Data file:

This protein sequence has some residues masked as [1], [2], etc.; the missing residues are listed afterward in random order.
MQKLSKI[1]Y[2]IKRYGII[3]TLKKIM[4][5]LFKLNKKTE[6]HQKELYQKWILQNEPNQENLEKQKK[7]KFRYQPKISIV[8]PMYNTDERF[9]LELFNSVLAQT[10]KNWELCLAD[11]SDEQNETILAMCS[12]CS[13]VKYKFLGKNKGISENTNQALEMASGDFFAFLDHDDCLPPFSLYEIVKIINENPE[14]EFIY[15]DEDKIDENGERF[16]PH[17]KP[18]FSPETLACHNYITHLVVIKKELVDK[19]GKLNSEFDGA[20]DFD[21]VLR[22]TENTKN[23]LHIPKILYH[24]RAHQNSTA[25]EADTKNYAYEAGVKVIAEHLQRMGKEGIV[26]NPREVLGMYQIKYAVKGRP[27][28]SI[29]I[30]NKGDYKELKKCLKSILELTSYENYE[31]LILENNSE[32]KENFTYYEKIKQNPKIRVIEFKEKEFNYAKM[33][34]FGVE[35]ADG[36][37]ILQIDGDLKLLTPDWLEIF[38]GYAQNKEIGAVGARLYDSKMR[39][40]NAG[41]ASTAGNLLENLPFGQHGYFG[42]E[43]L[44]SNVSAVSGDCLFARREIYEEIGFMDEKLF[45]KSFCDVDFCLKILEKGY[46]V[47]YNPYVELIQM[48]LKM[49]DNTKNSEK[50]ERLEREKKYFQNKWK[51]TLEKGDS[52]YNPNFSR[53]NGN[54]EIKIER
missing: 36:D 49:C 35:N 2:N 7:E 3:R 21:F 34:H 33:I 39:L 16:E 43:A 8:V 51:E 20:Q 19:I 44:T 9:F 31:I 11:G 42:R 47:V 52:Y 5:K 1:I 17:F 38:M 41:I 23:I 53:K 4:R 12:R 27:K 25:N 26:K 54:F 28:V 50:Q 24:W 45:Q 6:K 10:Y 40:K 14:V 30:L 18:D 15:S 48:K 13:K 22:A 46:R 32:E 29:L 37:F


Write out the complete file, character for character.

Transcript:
This protein sequence has some residues masked as [1], [2], etc.; the missing residues are listed afterward in random order.
MQKLSKI[1]Y[2]IKRYGII[3]TLKKIM[4][5]LFKLNKKTE[6]HQKELYQKWILQNEPNQENLEKQKK[7]KFRYQPKISIV[8]PMYNTDERF[9]LELFNSVLAQT[10]KNWELCLAD[11]SDEQNETILAMCS[12]CS[13]VKYKFLGKNKGISENTNQALEMASGDFFAFLDHDDCLPPFSLYEIVKIINENPE[14]EFIY[15]DEDKIDENGERF[16]PH[17]KP[18]FSPETLACHNYITHLVVIKKELVDK[19]GKLNSEFDGA[20]DFD[21]VLR[22]TENTKN[23]LHIPKILYH[24]RAHQNSTA[25]EADTKNYAYEAGVKVIAEHLQRMGKEGIV[26]NPREVLGMYQIKYAVKGRP[27][28]SI[29]I[30]NKGDYKELKKCLKSILELTSYENYE[31]LILENNSE[32]KENFTYYEKIKQNPKIRVIEFKEKEFNYAKM[33][34]FGVE[35]ADG[36][37]ILQIDGDLKLLTPDWLEIF[38]GYAQNKEIGAVGARLYDSKMR[39][40]NAG[41]ASTAGNLLENLPFGQHGYFG[42]E[43]L[44]SNVSAVSGDCLFARREIYEEIGFMDEKLF[45]KSFCDVDFCLKILEKGY[46]V[47]YNPYVELIQM[48]LKM[49]DNTKNSEK[50]ERLEREKKYFQNKWK[51]TLEKGDS[52]YNPNFSR[53]NGN[54]EIKIER
missing: 36:D 49:C 35:N 2:N 7:E 3:R 21:F 34:H 33:I 39:L 16:E 43:A 8:V 51:E 20:Q 19:I 44:T 9:F 31:I 11:G 42:R 47:V 52:Y 5:K 1:I 17:F 38:M 41:I 23:I 53:K 4:R 12:R 27:K 25:N 26:K 54:F 28:V 50:Q 24:W 45:Q 6:K 10:Y 40:K 14:V 30:L 18:D 15:S 48:K 13:K 22:A 46:R 32:E 29:L 37:F